"Beyond a reasonable doubt" standard applies for a crime to be an Immigration Conviction


The Board of Immigration Appeals (BIA) stated in Matter of Eslamizar, 23 I&N Dec. 684 (BIA 2004) "It is a bedrock principle of the Constitution of the United States that each element of an offense or crime must be proved beyond a reasonable doubt.  E.g., Apprendi v. New Jersey, 530 U.S. 466 (2000); In re Winship, 397 U.S. 358 (1970). It is beyond debate, therefore, that the respondent, who was found “guilty” under the lesser standard of a preponderance of the evidence, was not found guilty of his “violation” in a true criminal proceeding”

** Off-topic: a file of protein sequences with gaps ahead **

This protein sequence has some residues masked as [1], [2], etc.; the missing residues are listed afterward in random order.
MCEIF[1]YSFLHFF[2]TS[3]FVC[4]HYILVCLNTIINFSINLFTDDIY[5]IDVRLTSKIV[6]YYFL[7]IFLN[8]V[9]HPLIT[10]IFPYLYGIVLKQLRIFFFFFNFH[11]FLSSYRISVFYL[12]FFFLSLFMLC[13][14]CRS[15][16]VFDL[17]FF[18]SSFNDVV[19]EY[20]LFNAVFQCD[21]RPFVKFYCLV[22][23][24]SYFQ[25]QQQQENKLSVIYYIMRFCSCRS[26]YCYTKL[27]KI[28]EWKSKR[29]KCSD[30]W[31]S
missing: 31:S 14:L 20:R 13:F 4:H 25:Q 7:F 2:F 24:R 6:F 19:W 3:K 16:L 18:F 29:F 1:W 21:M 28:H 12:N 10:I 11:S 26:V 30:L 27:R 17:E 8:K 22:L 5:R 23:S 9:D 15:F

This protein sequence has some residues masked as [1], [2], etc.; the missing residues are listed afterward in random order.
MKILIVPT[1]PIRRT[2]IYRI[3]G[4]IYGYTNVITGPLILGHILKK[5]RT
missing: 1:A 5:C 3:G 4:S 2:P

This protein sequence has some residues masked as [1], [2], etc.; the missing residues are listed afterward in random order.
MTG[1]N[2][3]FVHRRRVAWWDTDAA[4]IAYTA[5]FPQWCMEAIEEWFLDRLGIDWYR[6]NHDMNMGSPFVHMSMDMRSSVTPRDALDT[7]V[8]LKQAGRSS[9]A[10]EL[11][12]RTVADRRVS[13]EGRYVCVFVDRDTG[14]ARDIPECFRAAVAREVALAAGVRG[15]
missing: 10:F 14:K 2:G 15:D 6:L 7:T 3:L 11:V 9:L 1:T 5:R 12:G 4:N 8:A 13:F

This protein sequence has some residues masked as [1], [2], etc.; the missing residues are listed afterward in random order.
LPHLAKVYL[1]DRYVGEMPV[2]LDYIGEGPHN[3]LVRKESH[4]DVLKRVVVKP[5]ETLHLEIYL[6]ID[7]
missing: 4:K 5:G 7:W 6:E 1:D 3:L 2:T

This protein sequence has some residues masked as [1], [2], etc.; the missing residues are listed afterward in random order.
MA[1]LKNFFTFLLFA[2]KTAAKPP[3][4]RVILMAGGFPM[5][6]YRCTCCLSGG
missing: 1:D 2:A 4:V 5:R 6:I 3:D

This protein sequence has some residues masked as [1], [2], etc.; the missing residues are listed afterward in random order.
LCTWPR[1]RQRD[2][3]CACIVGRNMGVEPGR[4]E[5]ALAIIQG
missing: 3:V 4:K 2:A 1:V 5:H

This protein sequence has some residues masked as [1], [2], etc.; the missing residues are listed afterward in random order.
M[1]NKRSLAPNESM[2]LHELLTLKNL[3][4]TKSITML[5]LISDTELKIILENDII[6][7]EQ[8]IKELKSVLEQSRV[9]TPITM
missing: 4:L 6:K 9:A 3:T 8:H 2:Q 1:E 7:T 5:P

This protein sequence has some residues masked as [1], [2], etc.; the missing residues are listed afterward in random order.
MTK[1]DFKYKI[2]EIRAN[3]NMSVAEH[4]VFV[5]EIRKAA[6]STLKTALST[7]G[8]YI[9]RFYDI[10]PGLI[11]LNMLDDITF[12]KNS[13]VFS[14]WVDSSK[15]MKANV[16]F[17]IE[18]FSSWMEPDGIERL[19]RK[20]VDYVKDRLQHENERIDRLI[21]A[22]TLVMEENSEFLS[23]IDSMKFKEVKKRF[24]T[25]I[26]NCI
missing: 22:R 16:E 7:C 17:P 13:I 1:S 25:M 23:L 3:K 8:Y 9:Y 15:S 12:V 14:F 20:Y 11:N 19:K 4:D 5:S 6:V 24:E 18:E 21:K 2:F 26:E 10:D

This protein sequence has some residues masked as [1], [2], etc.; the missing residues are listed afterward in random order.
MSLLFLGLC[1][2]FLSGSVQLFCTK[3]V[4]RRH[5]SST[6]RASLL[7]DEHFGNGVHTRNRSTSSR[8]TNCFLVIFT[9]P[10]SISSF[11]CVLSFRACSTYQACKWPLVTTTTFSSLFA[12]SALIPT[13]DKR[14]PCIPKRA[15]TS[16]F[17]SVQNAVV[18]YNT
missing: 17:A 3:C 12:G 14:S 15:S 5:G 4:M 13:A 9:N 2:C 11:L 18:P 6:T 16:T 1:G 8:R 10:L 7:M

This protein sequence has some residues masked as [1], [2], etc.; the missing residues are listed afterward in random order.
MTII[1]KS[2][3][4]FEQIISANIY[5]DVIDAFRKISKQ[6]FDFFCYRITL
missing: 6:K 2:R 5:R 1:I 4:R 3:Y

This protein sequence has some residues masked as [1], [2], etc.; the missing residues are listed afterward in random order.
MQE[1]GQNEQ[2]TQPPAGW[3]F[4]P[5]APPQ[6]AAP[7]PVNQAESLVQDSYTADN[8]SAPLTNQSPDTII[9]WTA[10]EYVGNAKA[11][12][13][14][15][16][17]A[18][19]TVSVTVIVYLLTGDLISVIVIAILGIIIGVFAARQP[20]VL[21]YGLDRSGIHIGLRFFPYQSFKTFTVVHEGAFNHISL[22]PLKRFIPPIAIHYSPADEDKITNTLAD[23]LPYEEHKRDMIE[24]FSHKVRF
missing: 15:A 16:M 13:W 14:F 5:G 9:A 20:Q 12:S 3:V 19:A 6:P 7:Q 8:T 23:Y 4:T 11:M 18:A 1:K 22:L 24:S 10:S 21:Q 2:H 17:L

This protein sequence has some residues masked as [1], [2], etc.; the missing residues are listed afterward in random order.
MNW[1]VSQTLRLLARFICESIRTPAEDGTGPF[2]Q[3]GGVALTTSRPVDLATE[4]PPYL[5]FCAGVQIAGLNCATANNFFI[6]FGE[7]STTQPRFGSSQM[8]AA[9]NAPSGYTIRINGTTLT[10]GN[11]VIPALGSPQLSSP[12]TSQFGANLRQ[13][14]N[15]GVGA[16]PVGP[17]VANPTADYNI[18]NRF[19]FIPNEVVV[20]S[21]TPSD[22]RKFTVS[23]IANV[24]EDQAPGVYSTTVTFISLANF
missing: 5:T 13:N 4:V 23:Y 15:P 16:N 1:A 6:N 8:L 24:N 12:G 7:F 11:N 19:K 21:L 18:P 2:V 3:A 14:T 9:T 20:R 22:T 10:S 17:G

Headnote: An alien found guilty of a “violation” under Oregon law in a proceeding conducted pursuant to section 153.076 of the Oregon Revised Statutes does not have a “conviction” for immigration purposes under section 101(a)(48)(A) of the Immigration and Nationality Act, 8 U.S.C. § 1101(a)(48)(A) (2000).

Ricky Malik, Esq.

Law Offices of Ricky Malik, P.C.